January 20, 2010, 8:07 AM — At last year's E3, both Sony and Microsoft showed off new motion controller peripherals for their gaming consoles. Microsoft's Project Natal seemed the more ambitious of the two, totally forgoing any kind of controller and using a series of cameras and microphones to allow you to control games using your body and voice. In contrast, Sony introduced a wand controller with a lighted ball on the end. It looked a lot more low tech, but the fidelity of the controller was impressive and the wand included buttons which pleased some gamers; the tactile feedback of knowing you pressed a button is important to some.
Sony promised their wand would be out in the Spring of 2010 while Microsoft murmured something about holiday 2010. A few weeks ago at CES Microsoft confirmed that information, giving Sony a nice 6-month window in which to market its apparently more modest wand controller unchallenged by their rivals in the Xbox camp. The Nintendo Wii, of course, has had motion controls all along; for that matter so has the PS3 – we seem to forget that the standard PS3 controller is also a motion controller until we play one of the few games (like Flower) that makes use of it.
Sony's window of opportunity slammed shut last night when they issued a press release saying in part:
"We have decided to release the Motion Controller in fall 2010 when we will be able to offer an exciting and varied line-up of software titles that will deliver the new entertainment experience to PS3 users, " said Kazuo Hirai, President and Group CEO, Sony Computer Entertainment Inc. "We will continue to work to have a comprehensive portfolio of attractive and innovative games for the Motion Controller, not only from SCE Worldwide Studios but also from the third party developers and publishers, whom we have been working closely with. We look forward to soon unveiling the exciting software line-up that further expands and defines the PS3 platform as the ultimate entertainment system for the home."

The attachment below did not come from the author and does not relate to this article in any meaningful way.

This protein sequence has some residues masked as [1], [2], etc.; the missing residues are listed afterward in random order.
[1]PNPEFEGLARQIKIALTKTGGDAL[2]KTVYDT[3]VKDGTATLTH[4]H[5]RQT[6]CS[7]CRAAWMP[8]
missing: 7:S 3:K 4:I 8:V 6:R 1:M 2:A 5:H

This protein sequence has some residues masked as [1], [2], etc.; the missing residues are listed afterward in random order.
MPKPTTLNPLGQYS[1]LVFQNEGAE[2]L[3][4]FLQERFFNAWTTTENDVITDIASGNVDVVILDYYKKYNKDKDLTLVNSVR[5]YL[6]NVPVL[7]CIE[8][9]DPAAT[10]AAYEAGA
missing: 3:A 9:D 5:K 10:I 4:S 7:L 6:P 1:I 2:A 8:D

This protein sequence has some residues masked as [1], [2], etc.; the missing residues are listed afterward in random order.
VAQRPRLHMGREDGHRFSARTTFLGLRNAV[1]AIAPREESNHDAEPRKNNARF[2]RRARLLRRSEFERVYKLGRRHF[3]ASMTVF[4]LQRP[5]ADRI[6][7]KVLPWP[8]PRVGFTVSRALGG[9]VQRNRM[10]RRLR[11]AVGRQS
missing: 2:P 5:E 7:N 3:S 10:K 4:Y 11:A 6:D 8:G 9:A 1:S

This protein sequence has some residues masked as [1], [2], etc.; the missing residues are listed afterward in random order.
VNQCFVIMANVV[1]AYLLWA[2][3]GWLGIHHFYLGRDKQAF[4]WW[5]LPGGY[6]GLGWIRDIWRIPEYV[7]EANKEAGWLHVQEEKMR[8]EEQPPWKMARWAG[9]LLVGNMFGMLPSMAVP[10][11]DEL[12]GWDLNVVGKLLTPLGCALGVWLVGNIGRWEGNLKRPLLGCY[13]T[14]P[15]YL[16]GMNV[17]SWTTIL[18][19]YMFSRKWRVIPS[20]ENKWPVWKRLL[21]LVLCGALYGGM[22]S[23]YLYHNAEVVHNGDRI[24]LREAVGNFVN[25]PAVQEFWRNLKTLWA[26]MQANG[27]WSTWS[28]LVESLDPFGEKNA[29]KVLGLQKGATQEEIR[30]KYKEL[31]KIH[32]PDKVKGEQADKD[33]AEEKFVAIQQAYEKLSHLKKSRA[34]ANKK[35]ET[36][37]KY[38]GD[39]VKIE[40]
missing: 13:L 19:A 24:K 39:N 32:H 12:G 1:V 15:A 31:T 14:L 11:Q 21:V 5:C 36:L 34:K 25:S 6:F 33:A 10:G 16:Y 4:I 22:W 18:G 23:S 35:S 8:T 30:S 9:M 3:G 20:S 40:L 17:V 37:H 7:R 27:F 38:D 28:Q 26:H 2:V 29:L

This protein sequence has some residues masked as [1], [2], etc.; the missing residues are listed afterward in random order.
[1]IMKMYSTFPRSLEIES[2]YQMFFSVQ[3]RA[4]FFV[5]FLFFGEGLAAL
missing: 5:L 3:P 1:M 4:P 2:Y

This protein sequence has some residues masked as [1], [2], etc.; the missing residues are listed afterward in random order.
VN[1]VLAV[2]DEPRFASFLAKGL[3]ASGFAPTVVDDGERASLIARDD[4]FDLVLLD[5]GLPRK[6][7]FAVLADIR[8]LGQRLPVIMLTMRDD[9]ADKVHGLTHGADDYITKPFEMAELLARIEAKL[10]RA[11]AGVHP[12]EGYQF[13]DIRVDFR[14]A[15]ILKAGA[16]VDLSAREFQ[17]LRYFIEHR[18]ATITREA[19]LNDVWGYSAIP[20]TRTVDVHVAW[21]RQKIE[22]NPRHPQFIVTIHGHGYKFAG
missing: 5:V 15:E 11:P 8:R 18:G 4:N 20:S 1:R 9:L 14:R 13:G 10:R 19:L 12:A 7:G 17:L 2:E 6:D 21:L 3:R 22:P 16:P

So now Sony is faced with drumming up excitement for its ball-on-a-stick at the same time Project Natal wants to practically read your mind (hyperbole intended). While hardcore gamers will examine both systems and choose the one best suited for actually playing games (or just get both) for more casual consumers it's going to be hard for Sony to compete. Their wand looks rather like the Wii's remote while Project Natal seems exotic and magical. For the Playstation faithful, this has to be rather disappointing news and seems like another blunder on Sony's part. At the same time, releasing the wand before there was a good variety of software to support it would be even worse (look at Nintendo's Wii MotionPlus which, 7 months after release, still only has three titles that support it, as far as I know).
A final note.